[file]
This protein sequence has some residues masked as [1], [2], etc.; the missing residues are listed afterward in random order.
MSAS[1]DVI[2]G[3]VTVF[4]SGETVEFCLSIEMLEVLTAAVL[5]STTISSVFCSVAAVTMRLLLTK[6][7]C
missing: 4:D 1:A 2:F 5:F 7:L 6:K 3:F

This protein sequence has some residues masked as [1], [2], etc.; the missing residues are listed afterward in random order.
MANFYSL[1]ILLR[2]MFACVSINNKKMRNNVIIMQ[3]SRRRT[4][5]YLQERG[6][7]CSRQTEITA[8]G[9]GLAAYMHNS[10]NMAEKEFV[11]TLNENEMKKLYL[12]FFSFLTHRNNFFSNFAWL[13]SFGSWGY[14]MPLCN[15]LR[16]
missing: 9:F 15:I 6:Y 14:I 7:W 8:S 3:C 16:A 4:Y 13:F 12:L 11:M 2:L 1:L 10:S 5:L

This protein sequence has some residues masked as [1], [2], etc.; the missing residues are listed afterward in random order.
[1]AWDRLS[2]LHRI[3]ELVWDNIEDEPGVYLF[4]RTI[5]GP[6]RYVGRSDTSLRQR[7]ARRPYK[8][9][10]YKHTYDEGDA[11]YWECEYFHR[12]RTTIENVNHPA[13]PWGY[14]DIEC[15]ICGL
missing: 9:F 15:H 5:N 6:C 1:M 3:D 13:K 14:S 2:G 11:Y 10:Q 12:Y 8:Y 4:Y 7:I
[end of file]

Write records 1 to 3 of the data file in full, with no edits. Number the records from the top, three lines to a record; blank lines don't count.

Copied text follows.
This protein sequence has some residues masked as [1], [2], etc.; the missing residues are listed afterward in random order.
MSAS[1]DVI[2]G[3]VTVF[4]SGETVEFCLSIEMLEVLTAAVL[5]STTISSVFCSVAAVTMRLLLTK[6][7]C
missing: 4:D 1:A 2:F 5:F 7:L 6:K 3:F

This protein sequence has some residues masked as [1], [2], etc.; the missing residues are listed afterward in random order.
MANFYSL[1]ILLR[2]MFACVSINNKKMRNNVIIMQ[3]SRRRT[4][5]YLQERG[6][7]CSRQTEITA[8]G[9]GLAAYMHNS[10]NMAEKEFV[11]TLNENEMKKLYL[12]FFSFLTHRNNFFSNFAWL[13]SFGSWGY[14]MPLCN[15]LR[16]
missing: 9:F 15:I 6:Y 14:I 7:W 8:S 3:C 16:A 4:Y 13:F 12:L 11:M 2:L 1:L 10:S 5:L

This protein sequence has some residues masked as [1], [2], etc.; the missing residues are listed afterward in random order.
[1]AWDRLS[2]LHRI[3]ELVWDNIEDEPGVYLF[4]RTI[5]GP[6]RYVGRSDTSLRQR[7]ARRPYK[8][9][10]YKHTYDEGDA[11]YWECEYFHR[12]RTTIENVNHPA[13]PWGY[14]DIEC[15]ICGL
missing: 9:F 15:H 5:N 6:C 1:M 3:D 13:K 14:S 2:G 11:Y 10:Q 12:Y 8:Y 4:Y 7:I